24 Sept 2022

More than 16,000 seek to make contact under new Birth Information and Tracing Act

More than 16,000 seek to make contact under new Birth Information and Tracing Act

Services under the Birth Information and Tracing Act are provided free of charge and will be available from October 3.

A total of 16,634 adopted persons, birth parents, and other relatives have now registered with the Adoption Authority of Ireland to state their preferences about making contact with birth relatives.

Latest figures show that 2,174 people have joined the new Contact Preference Register (CPR), which was established on July 1 as part of the enactment of the Birth Information and Tracing Act 2022. The CPR replaces the old National Adoption Contact Preference Register (NACPR), on which 14,460 people were registered.

The Birth Information and Tracing Act provides legal entitlement, where available, to full and unrestricted access to birth certificates, birth, early life, care, and medical information for any person who was adopted, boarded out, had their birth illegally registered, or who otherwise has questions in relation to their origins.

The new law also creates a statutory tracing service for those affected by adoption who are seeking to make contact with birth relatives.

Services under the Birth Information and Tracing Act are provided free of charge and will be available from October 3.

Persons wishing to make contact, to request privacy, or to seek or share information with a birth relative, can register their preferences via an application to the CPR, which is operated by the Adoption Authority of Ireland.

Persons in Ireland and abroad who registered with the old NACPR – which was established in 2005 – will have their preferences migrated to the new register, bringing to 16,634 the total number of people on the CPR.

Of the 2,174 applications submitted to the CPR since July 1, 1,922 are from adopted persons, 236 are from birth parents and other relatives, and 18 are illegal birth registration applicants. Of the applications, 1,743 have come from Ireland, 119 from the UK, 49 from the USA, and 245 from people in other countries around the world.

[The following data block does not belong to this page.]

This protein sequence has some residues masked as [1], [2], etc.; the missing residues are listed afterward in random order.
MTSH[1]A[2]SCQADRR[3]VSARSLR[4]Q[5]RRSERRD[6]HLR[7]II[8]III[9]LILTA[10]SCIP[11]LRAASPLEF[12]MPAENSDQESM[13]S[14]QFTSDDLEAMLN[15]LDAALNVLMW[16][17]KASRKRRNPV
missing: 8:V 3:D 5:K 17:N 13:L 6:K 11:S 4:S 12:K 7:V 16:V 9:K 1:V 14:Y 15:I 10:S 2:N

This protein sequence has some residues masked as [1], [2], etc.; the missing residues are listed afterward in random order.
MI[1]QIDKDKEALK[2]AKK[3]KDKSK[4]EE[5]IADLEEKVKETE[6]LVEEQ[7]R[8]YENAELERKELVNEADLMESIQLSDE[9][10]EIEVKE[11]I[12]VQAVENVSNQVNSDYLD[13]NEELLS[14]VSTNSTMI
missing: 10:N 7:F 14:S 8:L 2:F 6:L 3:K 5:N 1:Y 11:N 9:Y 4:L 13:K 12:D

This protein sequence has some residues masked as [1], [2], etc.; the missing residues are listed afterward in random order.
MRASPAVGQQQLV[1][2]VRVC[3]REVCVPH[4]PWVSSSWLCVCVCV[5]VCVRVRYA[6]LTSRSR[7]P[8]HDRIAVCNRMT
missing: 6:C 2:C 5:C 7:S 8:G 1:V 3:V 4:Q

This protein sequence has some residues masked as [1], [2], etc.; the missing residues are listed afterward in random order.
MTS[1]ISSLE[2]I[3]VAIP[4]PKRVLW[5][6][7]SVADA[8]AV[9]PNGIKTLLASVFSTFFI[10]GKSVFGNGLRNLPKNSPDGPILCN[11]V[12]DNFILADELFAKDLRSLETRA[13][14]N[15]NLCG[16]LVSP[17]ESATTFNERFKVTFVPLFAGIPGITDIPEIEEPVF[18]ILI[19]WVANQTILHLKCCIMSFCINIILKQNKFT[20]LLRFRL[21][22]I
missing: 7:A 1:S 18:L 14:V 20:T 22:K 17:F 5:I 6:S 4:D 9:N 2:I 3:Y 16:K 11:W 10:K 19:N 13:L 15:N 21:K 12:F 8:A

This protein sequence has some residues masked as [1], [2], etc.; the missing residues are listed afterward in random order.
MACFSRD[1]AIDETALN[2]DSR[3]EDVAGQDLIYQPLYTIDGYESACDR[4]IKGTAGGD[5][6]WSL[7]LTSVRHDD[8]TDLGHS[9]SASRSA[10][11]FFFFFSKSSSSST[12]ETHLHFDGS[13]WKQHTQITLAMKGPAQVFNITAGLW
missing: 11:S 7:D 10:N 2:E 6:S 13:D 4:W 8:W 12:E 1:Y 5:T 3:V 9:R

Dublin is the county with the most applicants, followed by Cork, and then Kildare. The county with the fewest applicants is Leitrim.

County by county breakdown

On the CPR, 145 people (97 adoptees and 48 birth relatives) have expressed a wish to have no contact – all other applicants are willing to share information or are seeking contact at some level. Of those migrating from the old NACPR, 248 people registered to have no contact.

The CPR will remain open after birth information and tracing services begin, allowing people to register or update their preferences at any stage. Applications can be made at

Adoption Authority CEO Patricia Carey said: “People in Ireland who were adopted, boarded out or had their birth information illegally registered have waited a very long time to gain access to their own information. Finally, from October 3, they will be able to apply for and receive unredacted information about their birth and earlier years.

“The Adoption Authority and our colleagues in Tusla look forward to providing this information and helping people establish contact with their birth families through the new tracing services.

“There has been an incredible response to the public information campaign around this landmark legislation. To have more than 2,000 people register their preferences on the new Contact Preference Register in just 11 weeks shows how important and much anticipated these new services are for those affected by adoption.

“Including the preferences of those on the old National Adoption Contact Preference Register that have been migrated, there are now more than 16,000 people on the new CPR and we are better placed than ever to help facilitate contact and reunions between family members who wish it.”

“The focus is now switching to delivering information and tracing services, but the CPR will remain open. Anyone who wants to register or update their contact preferences can do so at any time by visiting and filling out an online application form.”

* Free counselling services for birth parents or relevant persons affected are now available. Applications can be made by contacting Tusla at 0818 44 55 00 or by emailing

To continue reading this article for FREE,
please kindly register and/or log in.

Registration is absolutely 100% FREE and will help us personalise your experience on our sites. You can also sign up to our carefully curated newsletter(s) to keep up to date with your latest local news!

Register / Login

Buy the e-paper of the Donegal Democrat, Donegal People's Press, Donegal Post and Inish Times here for instant access to Donegal's premier news titles.

Keep up with the latest news from Donegal with our daily newsletter featuring the most important stories of the day delivered to your inbox every evening at 5pm.